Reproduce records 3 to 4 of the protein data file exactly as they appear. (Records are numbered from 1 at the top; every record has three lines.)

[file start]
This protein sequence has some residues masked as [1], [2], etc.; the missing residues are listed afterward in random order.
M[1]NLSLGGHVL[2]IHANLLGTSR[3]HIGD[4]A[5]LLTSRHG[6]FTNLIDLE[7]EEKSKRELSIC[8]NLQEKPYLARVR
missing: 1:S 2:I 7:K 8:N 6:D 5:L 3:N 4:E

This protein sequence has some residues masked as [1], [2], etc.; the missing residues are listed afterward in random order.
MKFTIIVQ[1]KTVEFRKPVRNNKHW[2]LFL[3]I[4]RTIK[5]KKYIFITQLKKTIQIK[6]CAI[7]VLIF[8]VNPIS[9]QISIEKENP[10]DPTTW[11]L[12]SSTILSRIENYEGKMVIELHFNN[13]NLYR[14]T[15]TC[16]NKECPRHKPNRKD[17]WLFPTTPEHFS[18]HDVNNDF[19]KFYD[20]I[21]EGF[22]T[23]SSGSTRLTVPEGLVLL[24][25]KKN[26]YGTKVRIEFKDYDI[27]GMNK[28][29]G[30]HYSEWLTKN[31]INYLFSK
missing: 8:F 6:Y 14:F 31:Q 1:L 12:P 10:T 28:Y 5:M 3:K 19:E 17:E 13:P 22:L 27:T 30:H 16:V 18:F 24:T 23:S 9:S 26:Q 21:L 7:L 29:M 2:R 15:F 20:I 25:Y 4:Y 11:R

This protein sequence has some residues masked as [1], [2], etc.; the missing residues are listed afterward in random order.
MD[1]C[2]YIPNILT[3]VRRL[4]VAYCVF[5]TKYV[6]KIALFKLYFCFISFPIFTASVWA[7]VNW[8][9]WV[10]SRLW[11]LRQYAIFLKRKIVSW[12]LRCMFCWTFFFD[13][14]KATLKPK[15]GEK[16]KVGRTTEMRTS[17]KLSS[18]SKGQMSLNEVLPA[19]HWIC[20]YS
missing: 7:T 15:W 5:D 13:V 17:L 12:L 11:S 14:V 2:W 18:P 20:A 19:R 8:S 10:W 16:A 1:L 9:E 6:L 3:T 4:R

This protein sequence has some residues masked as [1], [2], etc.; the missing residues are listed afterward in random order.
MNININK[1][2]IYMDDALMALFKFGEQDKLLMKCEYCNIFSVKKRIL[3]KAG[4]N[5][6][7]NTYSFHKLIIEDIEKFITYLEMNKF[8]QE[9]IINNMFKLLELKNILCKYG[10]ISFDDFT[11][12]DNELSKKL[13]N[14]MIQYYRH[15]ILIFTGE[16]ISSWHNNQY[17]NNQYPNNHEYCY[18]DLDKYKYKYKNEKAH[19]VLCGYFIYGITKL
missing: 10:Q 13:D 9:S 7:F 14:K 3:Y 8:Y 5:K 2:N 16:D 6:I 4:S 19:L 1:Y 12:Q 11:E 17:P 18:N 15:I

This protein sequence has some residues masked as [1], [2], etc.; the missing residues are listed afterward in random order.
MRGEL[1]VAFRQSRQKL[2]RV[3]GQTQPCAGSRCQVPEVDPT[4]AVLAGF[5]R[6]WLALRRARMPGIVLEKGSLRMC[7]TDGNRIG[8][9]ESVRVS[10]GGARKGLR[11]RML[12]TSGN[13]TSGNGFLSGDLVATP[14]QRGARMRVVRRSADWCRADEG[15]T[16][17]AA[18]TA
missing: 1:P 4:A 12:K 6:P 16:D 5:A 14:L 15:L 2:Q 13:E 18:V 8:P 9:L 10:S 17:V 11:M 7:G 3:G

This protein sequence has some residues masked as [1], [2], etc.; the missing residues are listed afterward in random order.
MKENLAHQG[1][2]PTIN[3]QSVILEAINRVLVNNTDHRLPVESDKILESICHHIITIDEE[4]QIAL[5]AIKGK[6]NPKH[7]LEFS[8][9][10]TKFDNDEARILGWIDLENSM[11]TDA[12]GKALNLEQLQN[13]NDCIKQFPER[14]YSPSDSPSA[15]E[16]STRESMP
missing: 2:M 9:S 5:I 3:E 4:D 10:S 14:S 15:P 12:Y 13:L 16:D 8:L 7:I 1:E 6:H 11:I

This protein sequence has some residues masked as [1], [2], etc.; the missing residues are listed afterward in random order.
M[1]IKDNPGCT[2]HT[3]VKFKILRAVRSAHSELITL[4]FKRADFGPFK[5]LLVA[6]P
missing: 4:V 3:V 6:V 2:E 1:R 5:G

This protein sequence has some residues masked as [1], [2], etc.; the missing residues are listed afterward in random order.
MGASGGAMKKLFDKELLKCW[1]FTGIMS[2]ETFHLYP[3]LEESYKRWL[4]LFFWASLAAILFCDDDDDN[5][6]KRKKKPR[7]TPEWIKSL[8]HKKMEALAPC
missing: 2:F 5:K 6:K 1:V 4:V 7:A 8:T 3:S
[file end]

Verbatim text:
This protein sequence has some residues masked as [1], [2], etc.; the missing residues are listed afterward in random order.
MD[1]C[2]YIPNILT[3]VRRL[4]VAYCVF[5]TKYV[6]KIALFKLYFCFISFPIFTASVWA[7]VNW[8][9]WV[10]SRLW[11]LRQYAIFLKRKIVSW[12]LRCMFCWTFFFD[13][14]KATLKPK[15]GEK[16]KVGRTTEMRTS[17]KLSS[18]SKGQMSLNEVLPA[19]HWIC[20]YS
missing: 7:T 15:W 5:D 13:V 17:L 12:L 11:S 14:V 2:W 18:P 20:A 19:R 8:S 10:W 16:A 1:L 9:E 6:L 3:T 4:R

This protein sequence has some residues masked as [1], [2], etc.; the missing residues are listed afterward in random order.
MNININK[1][2]IYMDDALMALFKFGEQDKLLMKCEYCNIFSVKKRIL[3]KAG[4]N[5][6][7]NTYSFHKLIIEDIEKFITYLEMNKF[8]QE[9]IINNMFKLLELKNILCKYG[10]ISFDDFT[11][12]DNELSKKL[13]N[14]MIQYYRH[15]ILIFTGE[16]ISSWHNNQY[17]NNQYPNNHEYCY[18]DLDKYKYKYKNEKAH[19]VLCGYFIYGITKL
missing: 10:Q 13:D 9:S 7:F 14:K 3:Y 8:Y 5:K 2:N 16:D 6:I 4:S 19:L 1:Y 12:Q 11:E 17:P 18:N 15:I